It's already home to some of the world's most expensive properties and considered one of the most costly places to live in. Now, the island state of Singapore is also one of the priciest places to own a car.
Recent cooling measures for the car market that include increasing the minimum down payment for a car to 40 percent, plus capping loans at five years from the previous 10 years together with a hike in ownership taxes have priced many households out of the car market.
Despite the fact that the wealthy financial hub has one of the highest per capita incomes in the world, there are few who can afford to buy a new car.
"It's out of my reach, very far away," said 43-year-old Andy Siew, a personal trainer with a monthly household income of 12,000 Singapore dollars ($9,650). "Any couple earning within that region cannot afford to buy a new car right now."
(Read more: Singapore Central Bank to Limit Auto Loans)
According to Mohit Arora, Asia-Pacific executive director at market research firm J.D. Power and Associates, Singapore is the world's most expensive car market.
"You can look at the average price of a Toyota Corolla on the U.S. website, Indian website and Chinese website and you can look at it in a Singapore website. I don't think there will be anything left to debate there," he told CNBC.
Before the recent moves, the cost of buying a vehicle in Singapore was already very high compared to other developed economies. All new cars sold attract an ownership tax of at least 100 percent of the cost price. On top of that, anyone who wants to buy a car in Singapore has to first obtain a certificate of entitlement (COE), which gives them the right to own and drive a car for 10 years. The measure was introduced to limit the number of cars in the city that has an area of just 276 square miles.
Currently, the average cost of buying a COE is around 87,000 Singapore dollars ($70,000). The COE, for example, hikes the total price of an average sedan like a Toyota Corolla Altis to almost $120,000 in Singapore, compared to neighboring Malaysia where the same car starts selling for about $34,000. The latest Corolla models in the U.S. start at about $16,000, and $20,000 in the U.K.
Pricing Out Buyers
"Anywhere in the world owning a car is the announcement of coming to a particular status in society. I think this is going to become harder for an average Singaporean," said Arora.
Even at the higher end of the market, car buyers are feeling the pinch owing to the latest curbs by the government.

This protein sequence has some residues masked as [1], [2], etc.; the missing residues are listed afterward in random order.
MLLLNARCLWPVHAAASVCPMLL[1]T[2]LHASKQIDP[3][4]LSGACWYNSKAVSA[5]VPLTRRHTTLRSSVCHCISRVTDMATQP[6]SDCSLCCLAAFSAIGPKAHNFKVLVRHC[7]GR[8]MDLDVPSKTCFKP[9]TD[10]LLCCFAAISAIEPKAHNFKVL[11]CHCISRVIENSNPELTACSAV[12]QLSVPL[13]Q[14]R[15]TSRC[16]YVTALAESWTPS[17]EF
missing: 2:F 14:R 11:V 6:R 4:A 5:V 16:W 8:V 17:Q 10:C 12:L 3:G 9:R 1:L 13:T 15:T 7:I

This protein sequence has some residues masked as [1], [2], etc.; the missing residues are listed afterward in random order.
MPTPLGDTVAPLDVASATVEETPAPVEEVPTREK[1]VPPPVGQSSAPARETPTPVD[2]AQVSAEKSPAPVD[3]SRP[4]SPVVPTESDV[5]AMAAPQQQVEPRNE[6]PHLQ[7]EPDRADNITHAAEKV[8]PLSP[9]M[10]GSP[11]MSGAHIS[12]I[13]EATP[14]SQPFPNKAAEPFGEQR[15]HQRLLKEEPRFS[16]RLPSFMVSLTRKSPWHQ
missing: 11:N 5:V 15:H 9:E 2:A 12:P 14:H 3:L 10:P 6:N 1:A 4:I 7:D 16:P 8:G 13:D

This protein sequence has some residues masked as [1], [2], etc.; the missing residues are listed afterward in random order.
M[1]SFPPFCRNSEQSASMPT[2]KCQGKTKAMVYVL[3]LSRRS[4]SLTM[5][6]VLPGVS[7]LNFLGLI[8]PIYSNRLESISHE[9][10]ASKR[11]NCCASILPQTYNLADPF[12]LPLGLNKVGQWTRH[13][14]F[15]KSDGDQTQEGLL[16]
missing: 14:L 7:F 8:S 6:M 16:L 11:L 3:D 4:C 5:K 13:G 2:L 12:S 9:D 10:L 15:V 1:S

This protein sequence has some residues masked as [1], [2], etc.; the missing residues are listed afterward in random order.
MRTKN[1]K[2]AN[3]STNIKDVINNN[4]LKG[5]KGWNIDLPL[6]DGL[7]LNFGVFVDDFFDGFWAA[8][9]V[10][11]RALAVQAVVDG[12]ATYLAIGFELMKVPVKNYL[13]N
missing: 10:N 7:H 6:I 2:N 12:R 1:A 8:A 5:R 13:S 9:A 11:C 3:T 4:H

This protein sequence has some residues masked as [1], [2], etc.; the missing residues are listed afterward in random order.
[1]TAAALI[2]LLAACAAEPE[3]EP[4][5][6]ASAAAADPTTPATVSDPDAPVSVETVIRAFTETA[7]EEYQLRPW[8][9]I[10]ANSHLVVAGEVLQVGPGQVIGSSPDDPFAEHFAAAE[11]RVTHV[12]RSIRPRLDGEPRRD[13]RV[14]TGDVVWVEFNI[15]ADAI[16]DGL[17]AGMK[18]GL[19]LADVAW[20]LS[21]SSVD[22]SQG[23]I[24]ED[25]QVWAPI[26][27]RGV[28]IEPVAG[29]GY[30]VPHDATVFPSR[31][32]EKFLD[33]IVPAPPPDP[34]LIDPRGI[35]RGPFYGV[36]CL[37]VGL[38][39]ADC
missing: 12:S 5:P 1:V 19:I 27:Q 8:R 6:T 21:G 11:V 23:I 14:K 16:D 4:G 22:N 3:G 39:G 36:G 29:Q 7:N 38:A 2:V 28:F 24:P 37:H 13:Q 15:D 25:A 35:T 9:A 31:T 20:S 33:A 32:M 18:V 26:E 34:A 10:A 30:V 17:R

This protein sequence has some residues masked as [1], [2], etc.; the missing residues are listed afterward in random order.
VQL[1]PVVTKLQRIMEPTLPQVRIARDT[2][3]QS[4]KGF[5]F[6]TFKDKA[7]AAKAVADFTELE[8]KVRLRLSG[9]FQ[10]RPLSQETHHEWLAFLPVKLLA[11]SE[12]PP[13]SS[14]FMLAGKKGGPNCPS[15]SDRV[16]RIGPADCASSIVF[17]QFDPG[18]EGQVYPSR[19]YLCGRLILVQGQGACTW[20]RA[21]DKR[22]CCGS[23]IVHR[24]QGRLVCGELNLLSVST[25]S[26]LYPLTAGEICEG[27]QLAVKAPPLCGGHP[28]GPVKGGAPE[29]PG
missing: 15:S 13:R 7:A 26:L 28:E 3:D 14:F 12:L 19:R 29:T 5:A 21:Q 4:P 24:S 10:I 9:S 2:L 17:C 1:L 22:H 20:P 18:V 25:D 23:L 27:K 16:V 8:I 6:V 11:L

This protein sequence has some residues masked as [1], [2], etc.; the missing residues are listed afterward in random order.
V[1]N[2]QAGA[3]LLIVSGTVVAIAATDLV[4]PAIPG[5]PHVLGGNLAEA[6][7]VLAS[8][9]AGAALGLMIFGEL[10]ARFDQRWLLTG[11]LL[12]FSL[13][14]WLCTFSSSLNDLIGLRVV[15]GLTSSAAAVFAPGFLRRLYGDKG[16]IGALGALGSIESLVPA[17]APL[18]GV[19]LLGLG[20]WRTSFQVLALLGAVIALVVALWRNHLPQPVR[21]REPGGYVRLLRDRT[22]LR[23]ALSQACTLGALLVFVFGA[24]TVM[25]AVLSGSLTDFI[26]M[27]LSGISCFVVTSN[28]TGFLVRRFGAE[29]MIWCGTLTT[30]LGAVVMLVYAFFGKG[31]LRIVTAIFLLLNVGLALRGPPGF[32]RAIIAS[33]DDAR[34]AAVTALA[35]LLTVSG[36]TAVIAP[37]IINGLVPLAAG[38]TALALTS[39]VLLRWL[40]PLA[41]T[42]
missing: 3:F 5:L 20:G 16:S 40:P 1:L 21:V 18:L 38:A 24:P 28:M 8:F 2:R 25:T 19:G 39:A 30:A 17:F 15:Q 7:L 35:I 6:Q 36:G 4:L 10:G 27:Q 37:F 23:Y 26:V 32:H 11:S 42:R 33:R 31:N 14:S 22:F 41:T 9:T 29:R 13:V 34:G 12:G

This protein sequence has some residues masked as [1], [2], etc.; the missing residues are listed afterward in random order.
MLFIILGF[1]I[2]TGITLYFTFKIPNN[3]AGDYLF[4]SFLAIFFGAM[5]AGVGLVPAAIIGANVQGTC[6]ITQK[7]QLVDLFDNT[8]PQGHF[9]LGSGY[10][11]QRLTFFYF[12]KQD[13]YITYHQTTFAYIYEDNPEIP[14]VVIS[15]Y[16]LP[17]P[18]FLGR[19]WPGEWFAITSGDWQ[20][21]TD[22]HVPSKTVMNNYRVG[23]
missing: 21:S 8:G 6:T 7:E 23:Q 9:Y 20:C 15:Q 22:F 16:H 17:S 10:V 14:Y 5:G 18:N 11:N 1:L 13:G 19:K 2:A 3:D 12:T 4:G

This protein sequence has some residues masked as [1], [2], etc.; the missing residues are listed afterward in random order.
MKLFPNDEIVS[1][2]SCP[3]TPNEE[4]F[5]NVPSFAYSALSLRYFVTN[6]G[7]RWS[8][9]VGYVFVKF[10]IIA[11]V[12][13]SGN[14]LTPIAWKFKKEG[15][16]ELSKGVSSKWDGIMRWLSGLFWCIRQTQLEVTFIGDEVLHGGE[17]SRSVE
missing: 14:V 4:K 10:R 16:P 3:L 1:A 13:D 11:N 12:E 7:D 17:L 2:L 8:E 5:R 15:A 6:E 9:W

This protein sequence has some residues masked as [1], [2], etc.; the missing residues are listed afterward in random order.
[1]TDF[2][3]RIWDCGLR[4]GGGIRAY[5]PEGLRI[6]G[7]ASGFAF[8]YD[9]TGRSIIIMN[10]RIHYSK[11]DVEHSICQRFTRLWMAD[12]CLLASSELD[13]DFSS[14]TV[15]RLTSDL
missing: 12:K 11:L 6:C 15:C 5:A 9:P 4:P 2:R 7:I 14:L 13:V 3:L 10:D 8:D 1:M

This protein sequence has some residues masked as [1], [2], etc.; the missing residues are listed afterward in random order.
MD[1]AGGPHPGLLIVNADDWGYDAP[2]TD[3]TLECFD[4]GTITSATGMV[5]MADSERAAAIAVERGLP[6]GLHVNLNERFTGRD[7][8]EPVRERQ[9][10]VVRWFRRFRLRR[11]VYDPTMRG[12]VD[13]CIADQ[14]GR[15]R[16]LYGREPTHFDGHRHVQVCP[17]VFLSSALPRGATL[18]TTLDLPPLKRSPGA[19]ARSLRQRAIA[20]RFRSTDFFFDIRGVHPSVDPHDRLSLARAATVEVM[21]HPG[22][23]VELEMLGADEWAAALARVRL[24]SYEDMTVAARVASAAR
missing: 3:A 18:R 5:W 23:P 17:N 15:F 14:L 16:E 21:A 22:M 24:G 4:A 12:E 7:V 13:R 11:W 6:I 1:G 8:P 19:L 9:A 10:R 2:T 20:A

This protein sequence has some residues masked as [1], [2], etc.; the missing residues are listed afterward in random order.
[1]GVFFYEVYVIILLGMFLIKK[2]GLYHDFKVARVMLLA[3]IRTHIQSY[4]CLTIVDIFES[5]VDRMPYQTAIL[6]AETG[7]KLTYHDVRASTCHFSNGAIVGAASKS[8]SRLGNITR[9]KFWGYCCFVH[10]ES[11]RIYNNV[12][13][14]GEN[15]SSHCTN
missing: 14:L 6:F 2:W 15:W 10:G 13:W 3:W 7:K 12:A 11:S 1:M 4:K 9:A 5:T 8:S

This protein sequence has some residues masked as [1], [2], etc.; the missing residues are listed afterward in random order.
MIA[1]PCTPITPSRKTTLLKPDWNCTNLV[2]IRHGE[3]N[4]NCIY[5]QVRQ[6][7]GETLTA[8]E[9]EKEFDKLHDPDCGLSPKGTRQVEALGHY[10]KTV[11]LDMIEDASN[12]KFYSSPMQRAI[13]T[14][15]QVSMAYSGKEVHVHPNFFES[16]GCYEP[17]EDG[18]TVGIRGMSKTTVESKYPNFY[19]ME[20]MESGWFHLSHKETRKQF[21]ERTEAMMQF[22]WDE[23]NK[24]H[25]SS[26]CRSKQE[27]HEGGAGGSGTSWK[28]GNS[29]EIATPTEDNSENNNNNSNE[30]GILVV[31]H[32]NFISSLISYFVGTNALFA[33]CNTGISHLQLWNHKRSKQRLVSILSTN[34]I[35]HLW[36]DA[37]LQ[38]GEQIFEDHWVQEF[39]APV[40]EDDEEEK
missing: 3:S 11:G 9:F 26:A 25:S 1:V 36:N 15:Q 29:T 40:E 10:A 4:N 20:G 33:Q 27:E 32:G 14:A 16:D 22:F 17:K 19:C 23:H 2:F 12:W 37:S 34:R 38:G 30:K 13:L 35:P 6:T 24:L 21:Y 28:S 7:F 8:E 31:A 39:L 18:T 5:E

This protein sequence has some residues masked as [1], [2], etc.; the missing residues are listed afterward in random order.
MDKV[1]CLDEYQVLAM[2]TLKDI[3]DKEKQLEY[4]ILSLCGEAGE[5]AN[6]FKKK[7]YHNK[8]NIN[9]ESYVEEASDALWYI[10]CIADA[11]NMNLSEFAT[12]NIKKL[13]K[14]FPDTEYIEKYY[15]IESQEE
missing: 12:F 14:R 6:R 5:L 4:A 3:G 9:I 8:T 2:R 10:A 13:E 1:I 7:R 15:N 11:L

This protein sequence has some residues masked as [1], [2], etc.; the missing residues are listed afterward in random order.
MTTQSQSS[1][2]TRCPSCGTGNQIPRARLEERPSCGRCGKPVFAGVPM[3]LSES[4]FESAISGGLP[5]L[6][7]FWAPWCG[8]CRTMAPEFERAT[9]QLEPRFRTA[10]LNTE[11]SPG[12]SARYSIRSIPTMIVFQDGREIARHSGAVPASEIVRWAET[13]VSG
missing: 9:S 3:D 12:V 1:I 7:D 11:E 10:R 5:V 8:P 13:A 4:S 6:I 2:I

(Read More: Singapore's High Cost of Living May Come at a Cost)
A salesperson at a luxury car retailer in Singapore, who did not want to be identified, told CNBC that since the measures were introduced last week, it was becoming a "really uphill task" to find buyers.
"The general mentality at the moment is that if I have 100,000 Singapore dollars in cash - I wouldn't fork out that much for a car, maybe I'd rather buy a property," said the salesperson at the dealership of high-end cars where average prices hover around 200,000 Singapore dollars.
While the government's latest moves are an attempt to reduce household credit risk along with further controlling Singapore's more than 965,000 car population, it is also squeezing out marginal buyers, according to Vishnu Varathan, market economist at Mizuho Corporate Bank.
"The hit will probably be higher on lower income households given that lower income households are less likely to have a disposable 50,000 Singapore dollars to buy an average car," Varathan said. "Arguably, quality of life for the overall population has declined given all the transportation woes that we see."
Singapore boasts of world class infrastructure but as the city's population has grown from 4.2 million to 5.3 million in just 10 years, it has led to overcrowding in trains, buses and on the roads. The government plans to boost the city's public transportation system to encourage less people to drive, but analysts said until those increased services become available, it will impact people's mobility.
According to Arora, Singapore does not offer the kind of alternate public transport that is available in other parts of the world like Tokyo where you can implement such kind of highly restrictive policies.
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"Our transport system is not exactly that good, the infrastructure is not catering to us right now," Siew, who lives in Singapore's northeastern suburb, said. "The trains and buses are not on time, and taxis are so difficult to find sometimes, especially, on rainy days and peak hours."
As the burden on the city's transport system increases, owning a car for some becomes a need more than a luxury.
Forty-year-old Mike Tan, who has to travel a lot being a salesperson, is relieved he bought a brand new car a month ago before the tightening measures were introduced.
"If the policies came into effect before I changed my car, I probably would have kept my old car until the end of my COE," said Tan.
But Siew was not that lucky. He would have liked the "luxury" of replacing his seven-year-old Hyundai Avante with a new car as the COE on it expires in three years and will cost him more than $72,000 to renew. But now he may have to even give up on owning a car altogether.
—By CNBC.com's Rajeshni Naidu-Ghelani; Follow her on Twitter